Silent Hill


I had a nice conversation with seven or eight people coming down on the escalator after we all saw "Silent Hill." They wanted me lớn explain it to lớn them. I said I didn"t have a clue. They said, "You"re supposed to lớn be a movie critic, aren"t you?" I said, "Supposed lớn be. But we work mostly with movies." "Yeah," said the girl in the Harley t-shirt. "I guess this was like a video clip game that you like had to play in order to lượt thích understand the movie."

I guess. I was out in Boulder last week on a panel about đoạn clip games & whether they can be art, and a lot of the students said they were really looking forward to "Silent Hill" because it"s one of the best games & they read on the internet that the movie was supposed khổng lồ live up lớn the game. That was all speculation, of course, because Sony Pictures declined to preview the film for anybody, perhaps because they were concerned it would not live up khổng lồ the game, or because they were afraid it would. When I told one student that the movie was not being previewed, there was real pain on his face, as if he had personally been devalued.

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Not only can I not describe the plot of this movie, but I have a feeling the last scene reverses half of what I thought I knew (or didn"t know). What I can say is that it"s an incredibly good-looking film. The director, Christophe Gans, uses graphics and special effects & computers và grainy, scratchy film stock & surrealistic images and makes "Silent Hill" look more lượt thích an experimental art film than a horror film -- except for the horror, of course. The visuals are terrific; credit also to lớn cinematographer Dan Laustsen, production designer Carol Spier, & the art, set & costume artists. But what are we khổng lồ make of dialogue such as I will now describe?

A group of undead citizens of the ghost town of Silent Hill have gathered for some witch-burning. The town was abandoned 30 years ago because of the fumes from mine fires which still smolder beneath the surface. Grey ash falls lượt thích rain. "Something terrible happened here," a character says perceptively. The townspeople pile wood on a bonfire in the center of an abandoned church, và tie an alleged witch lớn a ladder which is then lowered over the flames until the victim"s skin gets extra crispy. Next up: Little Sharon (Jodell Ferland), the daughter of the heroine Rose (Radha Mitchell). She is tied to lớn the ladder và prepared to be lowered and roasted, when her mother bursts into the church and cries out, và I quote, "It"s OK, baby. Everything"s gonna be OK!"

The people who live in Silent Hill are dead, I guess. Some of them glow like old embers on a fire, which is not a sign of life. They live in abandoned buildings & in the mines và in a Smoke và Flame Factory, which you will recall from my Little Movie Glossary is a factory-like location of uncertain purpose which generates a lot of smoke và flames. Also sharing their space are rat-like little CGI insects, who scurry around thinking they look a lot scarier than they do.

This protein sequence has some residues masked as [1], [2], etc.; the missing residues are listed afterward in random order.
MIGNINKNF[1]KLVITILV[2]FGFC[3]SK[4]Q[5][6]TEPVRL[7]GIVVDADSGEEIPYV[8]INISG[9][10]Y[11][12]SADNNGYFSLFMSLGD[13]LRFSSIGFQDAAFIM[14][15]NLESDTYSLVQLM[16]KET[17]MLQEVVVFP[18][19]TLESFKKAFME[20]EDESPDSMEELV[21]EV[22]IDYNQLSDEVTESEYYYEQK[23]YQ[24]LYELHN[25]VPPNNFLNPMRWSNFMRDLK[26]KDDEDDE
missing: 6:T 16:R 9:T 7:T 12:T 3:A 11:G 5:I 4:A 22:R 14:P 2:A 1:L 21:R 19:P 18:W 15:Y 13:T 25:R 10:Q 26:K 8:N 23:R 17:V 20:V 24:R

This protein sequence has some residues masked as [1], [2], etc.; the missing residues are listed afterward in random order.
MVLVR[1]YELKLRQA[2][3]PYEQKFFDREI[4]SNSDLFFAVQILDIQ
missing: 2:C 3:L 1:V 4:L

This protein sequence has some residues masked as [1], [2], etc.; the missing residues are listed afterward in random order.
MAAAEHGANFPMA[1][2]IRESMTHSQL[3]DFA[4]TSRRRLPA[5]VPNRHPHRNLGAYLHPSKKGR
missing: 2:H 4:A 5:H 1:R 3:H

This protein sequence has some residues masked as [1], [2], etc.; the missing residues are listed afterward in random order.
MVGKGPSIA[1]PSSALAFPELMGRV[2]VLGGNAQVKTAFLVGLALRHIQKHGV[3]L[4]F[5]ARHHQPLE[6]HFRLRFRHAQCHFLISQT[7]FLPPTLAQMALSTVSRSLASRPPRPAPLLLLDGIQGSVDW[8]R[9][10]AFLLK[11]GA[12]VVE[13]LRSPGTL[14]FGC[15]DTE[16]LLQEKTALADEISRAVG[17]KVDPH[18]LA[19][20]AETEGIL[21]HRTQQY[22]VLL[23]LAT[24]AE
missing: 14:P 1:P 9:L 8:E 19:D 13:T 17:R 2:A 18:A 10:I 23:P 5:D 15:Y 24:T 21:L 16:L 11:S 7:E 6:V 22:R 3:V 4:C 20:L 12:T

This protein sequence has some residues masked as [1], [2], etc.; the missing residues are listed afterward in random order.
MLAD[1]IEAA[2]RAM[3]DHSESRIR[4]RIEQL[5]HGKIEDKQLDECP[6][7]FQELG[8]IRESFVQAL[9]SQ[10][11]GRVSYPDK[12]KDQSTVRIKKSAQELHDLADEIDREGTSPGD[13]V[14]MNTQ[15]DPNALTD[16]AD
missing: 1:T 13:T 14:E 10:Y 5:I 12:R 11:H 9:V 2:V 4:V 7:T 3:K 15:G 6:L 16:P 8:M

Rose has come here with her daughter Sharon because the girl has taken to lớn sleep-walking at night, and standing on the edge of high cliffs while saying "Silent Hill" in her sleep. Obviously the correct treatment is to take her to lớn the abandoned town itself. Rose and Sharon race off in the night, pursued by Rose"s husband (Sean Bean) và a motorcycle cop (Laurie Holden) who is dressed like a leather mistress. The usual zombie-like little girl turns up in the headlights, there is a crash, and then everybody wanders through the town for two hours while the art direction looks great. I especially liked the snake-like wires at the over which held people suspended in mid-air. I also liked it when Johnny Cash quý phái "Ring of Fire" on the sound track, since if there was ever a movie in need of a tuy vậy about a ring of fire, this is that film.

Now here"s a funny thing. Although I did not understand the story, I would have appreciated a great deal less explanation. All through the movie, characters are pausing in order to offer arcane back-stories và historical perspectives and metaphysical insights và occult orientations. They talk và talk and somehow their words bởi vì not light up any synapses in my brain, if my brain has synapses and they"re supposed to lớn light up, và if it doesn"t và they"re not, then they still don"t make any sense.

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Perhaps those who have played the game will understand the movie, và enjoy it. Speaking of synapses, another member of that panel discussion at Boulder was Dr. Leonard Shlain, chairman of laparoscopic surgery at California Pacific Medical Center, & an author whose book Art & Physics: Parallel Visions in Space, Time and Light makes you think that if anyone could understand "Silent Hill," he could.

Dr. Shlain made the most interesting bình luận on the panel. He said they took some four & five year-olds and gave them video clip games & asked them lớn figure out how to lớn play them without instructions. Then they watched their brain activity with real-time monitors. "At first, when they were figuring out the games," he said, "the whole brain lit up. But by the time they knew how lớn play the games, the brain went dark, except for one little point." Walking out after "Silent Hill," I thought of that lonely pilot light, and I understood why I failed lớn understand the movie. My damn brain lit up too much.

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Roger Ebert

Roger Ebert was the film critic of the Chicago Sun-Times from 1967 until his death in 2013. In 1975, he won the Pulitzer Prize for distinguished criticism.